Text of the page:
Posts by Taylor Lewis Guthrie Hartman
This is a story about seeking after the holy; this is our story.
There was once a rabbi who had a son. Every day, the rabbi’s son would wander in the woods. At first, the rabbi didn’t mind but after a while, it began to concern him a bit. He sat his son down. “Son, I notice that each day you walk into the woods. I wonder – why do you go there?”
The son replied, “I go there to find God.”
Relieved, the rabbi exhaled and gently said, “Son, that is a very good thing. I am glad you are searching for God. But my dear child, don’t you know that God is the same everywhere?”
“Yes,” the boy answered. “But I am not.”
Very truly, I tell you, we, too, are not the same everywhere. Take a moment and remember yourself as a twelve-year old or if you are around that age, as a four-year old. What did you know about God, Christ, the Spirit? What was holy to you? Now relocate yourself to the present – are you the same as you were then? When I remember the phases, the waxing and waning, the wondering and wandering, I see an undeniable grace that washes over me with steadfast love. I can do nothing but give thanks to God for all the pieces of my faith that fit together in some magnificent, not yet fully seen picture. It seems the psalmists knew this thanksgiving, too when she wrote, In your book were written all the days that were formed for me, when none of them as yet existed. How weighty to me are your thoughts, O God! How vast is the sum of them! I try to count them – they are more than the sand; I come to the end – I am still with you.Read more....
When I was in college, my dad began to re-explore the faith of his upbringing. One night over the phone, he told me that he thought he was a Christian. I responded, “But you don’t go to church. You don’t have a community of faith.” He said, “I don’t need one to be a Christian.” This was foreign to me – me, a child of the church, who only knew the sweetness of a community of faith. I retorted in full on theological sass, “Yes you do. You can’t be a Christian alone. You need people with you.”
Thank God I was talking to my dad, who knows that the fullness of my vigor comes from the fullness of my heart even if it translates poorly. It wasn’t that I thought my dad wasn’t a follower of Jesus but I wanted my dad to know what I knew deeply: we belong to the Good Shepherd and we know this most intimately when we belong to the whole of Christ’s flock – when we have a place and a people to whom we belong. In the chaos of my youth, the good shepherds of Harvey Browne Memorial Presbyterian Church showed me what belonging looked like – it looked like teaching me in Sunday School and giving space for my plentiful questions; it looked like inviting me into the lectern because they saw me come alive when I led worship; it looked like chaperoning mission trips and doing energizers with me at Montreat. It looked like Jesus: tending to me, gathering me back up when I strayed, knowing me personally out of our entire flock.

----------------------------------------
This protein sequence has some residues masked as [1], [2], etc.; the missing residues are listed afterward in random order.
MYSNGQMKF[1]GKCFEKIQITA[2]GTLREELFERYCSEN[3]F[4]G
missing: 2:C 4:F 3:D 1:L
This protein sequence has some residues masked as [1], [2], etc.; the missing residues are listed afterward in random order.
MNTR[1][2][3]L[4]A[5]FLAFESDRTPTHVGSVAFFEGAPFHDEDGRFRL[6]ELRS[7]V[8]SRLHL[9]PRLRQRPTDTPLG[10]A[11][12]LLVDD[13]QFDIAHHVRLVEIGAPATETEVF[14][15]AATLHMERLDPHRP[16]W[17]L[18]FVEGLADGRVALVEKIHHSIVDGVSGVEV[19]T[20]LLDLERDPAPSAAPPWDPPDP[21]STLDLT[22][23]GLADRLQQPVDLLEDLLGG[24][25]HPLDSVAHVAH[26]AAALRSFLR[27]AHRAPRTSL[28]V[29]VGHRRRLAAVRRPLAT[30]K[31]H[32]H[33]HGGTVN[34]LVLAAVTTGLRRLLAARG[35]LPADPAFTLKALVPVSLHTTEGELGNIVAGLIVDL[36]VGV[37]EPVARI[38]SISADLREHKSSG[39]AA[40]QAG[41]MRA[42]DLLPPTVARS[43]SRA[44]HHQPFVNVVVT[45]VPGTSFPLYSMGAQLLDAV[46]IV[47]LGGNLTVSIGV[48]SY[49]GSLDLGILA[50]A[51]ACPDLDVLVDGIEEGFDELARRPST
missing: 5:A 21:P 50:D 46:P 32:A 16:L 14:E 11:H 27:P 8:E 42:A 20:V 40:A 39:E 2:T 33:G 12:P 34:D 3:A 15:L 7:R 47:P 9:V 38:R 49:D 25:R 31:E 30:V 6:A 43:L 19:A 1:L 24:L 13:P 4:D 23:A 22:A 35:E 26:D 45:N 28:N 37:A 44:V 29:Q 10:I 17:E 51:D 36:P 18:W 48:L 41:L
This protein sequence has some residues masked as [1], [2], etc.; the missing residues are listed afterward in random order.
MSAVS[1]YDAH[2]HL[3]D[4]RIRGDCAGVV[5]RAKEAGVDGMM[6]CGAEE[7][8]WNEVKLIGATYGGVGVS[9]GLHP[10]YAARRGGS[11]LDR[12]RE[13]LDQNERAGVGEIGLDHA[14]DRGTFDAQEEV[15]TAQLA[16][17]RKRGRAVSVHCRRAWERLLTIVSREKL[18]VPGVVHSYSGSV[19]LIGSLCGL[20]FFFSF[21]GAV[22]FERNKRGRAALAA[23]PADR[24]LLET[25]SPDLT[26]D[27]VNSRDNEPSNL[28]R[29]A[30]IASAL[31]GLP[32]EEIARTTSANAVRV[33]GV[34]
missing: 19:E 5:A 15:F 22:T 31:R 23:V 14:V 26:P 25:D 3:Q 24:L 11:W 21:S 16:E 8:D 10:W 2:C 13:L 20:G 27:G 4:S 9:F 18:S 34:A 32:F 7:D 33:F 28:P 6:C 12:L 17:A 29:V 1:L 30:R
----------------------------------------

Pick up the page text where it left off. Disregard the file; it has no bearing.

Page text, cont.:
I am the first to say that this sheep-keeping business – this belonging business – is hard and messy work. Being part of the Good Shepherd’s flock bears a responsibility to live out our claim, our belonging-ness to all those within God’s generous fold. And it is deeper than a feeling of welcome or inclusion. Scottish theologian John Swinton helps me to understand it. He studies and teaches on how the church can respond to dementia and disability but his work casts a broad vision for what belonging looks like.Read more...
The psalmist cries, “From where will my help come?” and responds with faith to her own lament: “My help comes from the Lord, who made heaven and earth…The Lord will keep you from all evil; he will keep your life.” My help comes. It does not tarry or wait or take sides but protects and keeps. Does it?Read more...
Let’s play a word game to get us started with this text, shall we? What are the first words that come to mind when I say Jonah?
These images and words have likely been floating around in your heart and mind since childhood, haven’t they? The story of Jonah is one of those texts that everyone – great and small – can hold on to and recall with vivid detail.
As children, the story of Jonah is spun like a fairytale: Jonah defies God and is thrown overboard a ship, only to be rescued by a giant fish that swallows him up whole. Once Jonah prays, the fish spits him out on land and all ends well.Read more...